This sharing of resources is crucial given that no single agency can afford to have all of the personnel and equipment necessary to fight forest fires during peak activity times. Wisconsin routinely uses air resources and personnel from other agencies for assistance during our spring forest fire season.
The valuable training and experience gained by our staff greatly benefits the state of Wisconsin and its ability to respond to local forest fires and provides the requesting agency well-trained staff and equipment to help manage their wildland fire incidents. Truly a win-win scenario!
It’s official. January through July 2017 was the wettest Wisconsin has experienced in the 123 years data has been collected. The average across the state was 25.25 inches, which is 7.14 inches above average according to the National Weather Service.
Flood and other storm damage have occurred to forests and urban trees in many areas of Wisconsin. We suspect storm damage from May to July has led to a number of new oak wilt infestations in impacted areas. The wet weather has also led to abundant leaf and needle diseases such as anthracnose. Plentiful precipitation has similarly played a role in insect populations. Japanese beetle larvae thrive with consistent soil moisture and the consistent rain in recent years has resulted in large populations of this pest across the Midwest. In contrast, the wet, humid spring led to another year of high mortality rates for gypsy moth caterpillars from disease.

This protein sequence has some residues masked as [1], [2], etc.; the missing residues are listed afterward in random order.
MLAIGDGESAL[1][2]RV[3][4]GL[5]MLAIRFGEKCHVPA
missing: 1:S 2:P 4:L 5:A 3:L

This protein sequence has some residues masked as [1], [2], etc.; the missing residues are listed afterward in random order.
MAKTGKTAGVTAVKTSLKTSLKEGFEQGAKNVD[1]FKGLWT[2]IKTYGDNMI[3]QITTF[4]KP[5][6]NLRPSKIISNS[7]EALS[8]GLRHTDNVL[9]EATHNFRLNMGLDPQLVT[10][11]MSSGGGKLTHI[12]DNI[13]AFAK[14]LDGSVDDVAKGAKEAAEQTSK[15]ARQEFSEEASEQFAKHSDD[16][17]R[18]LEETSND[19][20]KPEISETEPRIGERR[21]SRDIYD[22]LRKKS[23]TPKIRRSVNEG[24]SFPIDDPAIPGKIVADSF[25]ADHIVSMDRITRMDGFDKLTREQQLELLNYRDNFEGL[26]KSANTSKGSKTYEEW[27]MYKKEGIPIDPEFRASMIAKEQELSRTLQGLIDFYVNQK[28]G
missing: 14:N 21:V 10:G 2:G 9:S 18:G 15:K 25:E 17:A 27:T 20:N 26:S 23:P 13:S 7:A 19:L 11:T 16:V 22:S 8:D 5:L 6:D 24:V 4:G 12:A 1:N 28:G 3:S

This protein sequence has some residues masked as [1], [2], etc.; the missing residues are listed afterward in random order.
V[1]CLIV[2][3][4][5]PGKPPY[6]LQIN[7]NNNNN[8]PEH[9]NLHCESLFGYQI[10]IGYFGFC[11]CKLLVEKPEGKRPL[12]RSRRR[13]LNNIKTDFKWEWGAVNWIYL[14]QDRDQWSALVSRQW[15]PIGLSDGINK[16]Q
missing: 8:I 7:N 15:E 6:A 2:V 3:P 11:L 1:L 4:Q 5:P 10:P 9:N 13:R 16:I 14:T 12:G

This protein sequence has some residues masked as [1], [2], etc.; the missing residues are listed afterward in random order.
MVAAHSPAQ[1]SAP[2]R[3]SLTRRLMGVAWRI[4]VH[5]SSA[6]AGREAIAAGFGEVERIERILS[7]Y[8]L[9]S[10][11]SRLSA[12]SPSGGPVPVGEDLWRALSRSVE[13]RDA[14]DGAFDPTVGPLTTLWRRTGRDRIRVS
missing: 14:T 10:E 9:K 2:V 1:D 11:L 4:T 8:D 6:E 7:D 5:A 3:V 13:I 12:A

Written by Mike Hillstrom, forest health specialist, Fitchburg (Michael.Hillstrom@Wisconsin.gov), 608-513-7690.
You may be noticing leaves of various hardwood trees already turning to fall color in lowland areas. These lowland areas are holding more water this year and it is affecting the trees. The trees in these areas are stressed from being in water too long, and this is causing the hardwoods leaves to turn color early. Some of the hardwoods are dying in these lowland areas, and most conifers in these areas are also dying due to too much water.
Written by: Todd Lanigan, forest health specialist, Eau Claire (Todd.Lanigan@wisconsin.gov) 715-839-1632